Background: The purpose of this study was to evaluate clinical outcomes and the biomechanical function of the foot and ankle at skeletal maturity of patients treated for atrophic-type congenital pseudarthrosis of the tibia (CPT) compared with healthy young adult controls.
Methods: Twenty-four patients (mean age of 19.1 years) who had undergone Ilizarov treatment for unilateral atrophic-type CPT were compared with twenty-four controls (mean age of 19.6 years). All participants were evaluated using validated outcome questionnaires, radiographs, physical examination, instrumented motion analysis including a multisegmental foot model, and pedobarographic measurement.
Results: Within the CPT group, the mean score of the American Orthopaedic Foot & Ankle Society (AOFAS) ankle-hindfoot scale was 89.9 (range, 76 to 100), and the mean score of the Oxford Ankle Foot Questionnaire (OAFQ) was 42.8 (range, 15 to 60). Motion analysis and pedobarographic measurement showed differences in biomechanical function of the foot and ankle on the side affected by CPT: a slower walking speed due to the short stride length; decreased dorsiflexion in hallux motion; increased hindfoot pronation in the presence of forefoot supination; diminished ankle push-off power; delayed time to heel-rise; and decreased forefoot pressure relative to hindfoot pressure. However, sagittal motion of the hindfoot and forefoot on the affected side was relatively well preserved. Subgroup analysis demonstrated no significant differences in terms of clinical outcome scores and most biomechanical parameters between the tibiofibular synostosis group and the intact-fibula group.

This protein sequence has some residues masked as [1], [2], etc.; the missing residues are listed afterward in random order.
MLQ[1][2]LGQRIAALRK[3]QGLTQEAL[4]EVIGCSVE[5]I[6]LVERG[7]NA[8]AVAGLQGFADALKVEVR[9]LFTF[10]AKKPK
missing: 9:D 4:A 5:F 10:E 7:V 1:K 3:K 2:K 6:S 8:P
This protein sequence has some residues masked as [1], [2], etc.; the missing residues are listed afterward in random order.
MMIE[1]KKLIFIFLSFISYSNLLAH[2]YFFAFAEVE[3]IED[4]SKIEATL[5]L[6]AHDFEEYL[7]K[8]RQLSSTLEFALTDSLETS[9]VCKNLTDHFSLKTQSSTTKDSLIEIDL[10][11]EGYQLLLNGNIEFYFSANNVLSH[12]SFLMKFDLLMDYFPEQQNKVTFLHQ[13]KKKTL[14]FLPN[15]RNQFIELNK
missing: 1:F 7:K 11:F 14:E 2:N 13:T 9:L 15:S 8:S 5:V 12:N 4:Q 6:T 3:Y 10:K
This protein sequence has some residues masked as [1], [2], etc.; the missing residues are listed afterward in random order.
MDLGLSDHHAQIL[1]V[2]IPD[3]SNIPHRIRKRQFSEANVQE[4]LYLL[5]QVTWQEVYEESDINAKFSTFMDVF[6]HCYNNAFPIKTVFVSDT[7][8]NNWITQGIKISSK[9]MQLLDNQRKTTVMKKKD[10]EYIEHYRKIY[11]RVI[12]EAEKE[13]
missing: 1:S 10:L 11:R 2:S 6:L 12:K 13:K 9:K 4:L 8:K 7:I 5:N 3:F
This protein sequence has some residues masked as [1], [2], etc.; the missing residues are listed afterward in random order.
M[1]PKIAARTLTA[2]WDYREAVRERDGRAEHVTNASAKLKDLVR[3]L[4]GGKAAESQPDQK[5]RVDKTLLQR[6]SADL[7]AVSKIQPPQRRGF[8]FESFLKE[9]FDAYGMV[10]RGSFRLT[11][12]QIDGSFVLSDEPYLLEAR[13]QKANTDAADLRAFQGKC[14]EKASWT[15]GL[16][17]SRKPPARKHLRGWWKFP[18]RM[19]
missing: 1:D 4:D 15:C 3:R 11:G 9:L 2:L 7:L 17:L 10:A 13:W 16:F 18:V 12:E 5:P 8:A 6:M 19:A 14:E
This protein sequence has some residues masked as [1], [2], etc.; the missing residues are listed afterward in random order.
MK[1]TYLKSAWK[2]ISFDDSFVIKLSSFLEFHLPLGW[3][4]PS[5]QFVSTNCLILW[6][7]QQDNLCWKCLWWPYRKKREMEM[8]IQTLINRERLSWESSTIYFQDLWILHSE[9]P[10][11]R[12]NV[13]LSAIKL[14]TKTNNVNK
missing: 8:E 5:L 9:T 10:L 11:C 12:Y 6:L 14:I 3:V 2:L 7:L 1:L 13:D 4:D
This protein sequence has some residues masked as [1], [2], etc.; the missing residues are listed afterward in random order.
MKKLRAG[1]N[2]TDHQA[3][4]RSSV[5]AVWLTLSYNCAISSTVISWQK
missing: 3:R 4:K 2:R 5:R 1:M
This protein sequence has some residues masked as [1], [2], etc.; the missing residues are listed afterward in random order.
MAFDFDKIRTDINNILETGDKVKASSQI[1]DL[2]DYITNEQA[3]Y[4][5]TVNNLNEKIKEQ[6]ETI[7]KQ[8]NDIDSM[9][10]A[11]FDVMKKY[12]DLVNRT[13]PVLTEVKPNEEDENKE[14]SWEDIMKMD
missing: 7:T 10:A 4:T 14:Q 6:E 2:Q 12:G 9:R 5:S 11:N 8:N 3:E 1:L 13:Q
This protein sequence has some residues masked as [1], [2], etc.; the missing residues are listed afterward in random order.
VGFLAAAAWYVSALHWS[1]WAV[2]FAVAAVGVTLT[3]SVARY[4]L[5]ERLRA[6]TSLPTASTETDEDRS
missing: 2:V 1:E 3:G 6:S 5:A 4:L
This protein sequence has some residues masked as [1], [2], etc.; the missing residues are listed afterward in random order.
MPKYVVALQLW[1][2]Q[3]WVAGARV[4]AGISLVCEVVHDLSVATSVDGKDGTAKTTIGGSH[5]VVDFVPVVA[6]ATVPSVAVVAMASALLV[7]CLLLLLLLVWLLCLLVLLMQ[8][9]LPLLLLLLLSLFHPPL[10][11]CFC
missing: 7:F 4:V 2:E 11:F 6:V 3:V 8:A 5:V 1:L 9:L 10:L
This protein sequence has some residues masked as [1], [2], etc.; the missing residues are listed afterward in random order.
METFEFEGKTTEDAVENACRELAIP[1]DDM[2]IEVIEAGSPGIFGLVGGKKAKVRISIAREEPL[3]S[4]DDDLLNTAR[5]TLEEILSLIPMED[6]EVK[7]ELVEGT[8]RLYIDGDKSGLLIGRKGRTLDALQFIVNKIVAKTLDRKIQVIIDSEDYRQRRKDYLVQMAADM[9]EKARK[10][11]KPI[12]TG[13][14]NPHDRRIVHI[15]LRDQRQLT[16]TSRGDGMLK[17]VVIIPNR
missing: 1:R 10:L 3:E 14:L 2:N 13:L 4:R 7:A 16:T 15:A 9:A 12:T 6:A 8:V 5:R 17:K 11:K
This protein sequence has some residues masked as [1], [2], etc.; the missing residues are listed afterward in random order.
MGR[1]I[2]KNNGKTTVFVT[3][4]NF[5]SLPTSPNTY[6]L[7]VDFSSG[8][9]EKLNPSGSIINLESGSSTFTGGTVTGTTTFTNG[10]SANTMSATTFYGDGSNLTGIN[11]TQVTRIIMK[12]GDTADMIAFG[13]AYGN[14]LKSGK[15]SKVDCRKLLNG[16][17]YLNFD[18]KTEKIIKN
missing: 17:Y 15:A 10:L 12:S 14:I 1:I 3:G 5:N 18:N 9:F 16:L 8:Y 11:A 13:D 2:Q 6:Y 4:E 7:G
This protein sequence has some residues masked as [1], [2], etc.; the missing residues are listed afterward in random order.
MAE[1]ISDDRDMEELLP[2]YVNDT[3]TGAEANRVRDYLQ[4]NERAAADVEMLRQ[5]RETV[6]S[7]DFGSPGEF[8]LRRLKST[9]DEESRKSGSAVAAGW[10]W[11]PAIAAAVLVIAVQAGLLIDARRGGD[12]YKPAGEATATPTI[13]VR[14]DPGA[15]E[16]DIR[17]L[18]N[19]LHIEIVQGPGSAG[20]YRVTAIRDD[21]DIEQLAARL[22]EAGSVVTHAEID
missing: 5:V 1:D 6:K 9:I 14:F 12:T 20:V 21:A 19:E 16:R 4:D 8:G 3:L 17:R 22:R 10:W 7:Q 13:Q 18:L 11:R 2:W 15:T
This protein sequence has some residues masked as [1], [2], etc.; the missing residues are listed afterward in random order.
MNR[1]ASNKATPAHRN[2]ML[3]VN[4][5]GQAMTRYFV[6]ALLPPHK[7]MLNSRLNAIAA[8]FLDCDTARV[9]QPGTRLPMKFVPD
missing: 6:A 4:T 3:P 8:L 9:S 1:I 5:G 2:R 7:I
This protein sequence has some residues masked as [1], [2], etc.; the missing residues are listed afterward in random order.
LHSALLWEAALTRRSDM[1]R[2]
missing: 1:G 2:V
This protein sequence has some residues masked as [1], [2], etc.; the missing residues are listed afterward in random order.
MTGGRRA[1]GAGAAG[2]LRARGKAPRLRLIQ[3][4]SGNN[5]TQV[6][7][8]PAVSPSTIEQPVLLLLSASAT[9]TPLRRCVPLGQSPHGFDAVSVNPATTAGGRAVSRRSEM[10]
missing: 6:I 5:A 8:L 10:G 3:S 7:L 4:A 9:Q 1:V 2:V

Conclusions: Children with atrophic-type CPT can obtain satisfactory foot and ankle function at maturity after successful Ilizarov treatment. Early stabilization of the ankle mortise by fibular stabilization and preservation of ankle mobility during and after treatment is thought to be crucial to maintaining function of the ankle in patients with CPT.
Level of evidence: Therapeutic Level III. See Instructions for Authors for a complete description of levels of evidence.
Copyright © 2016 by The Journal of Bone and Joint Surgery, Incorporated.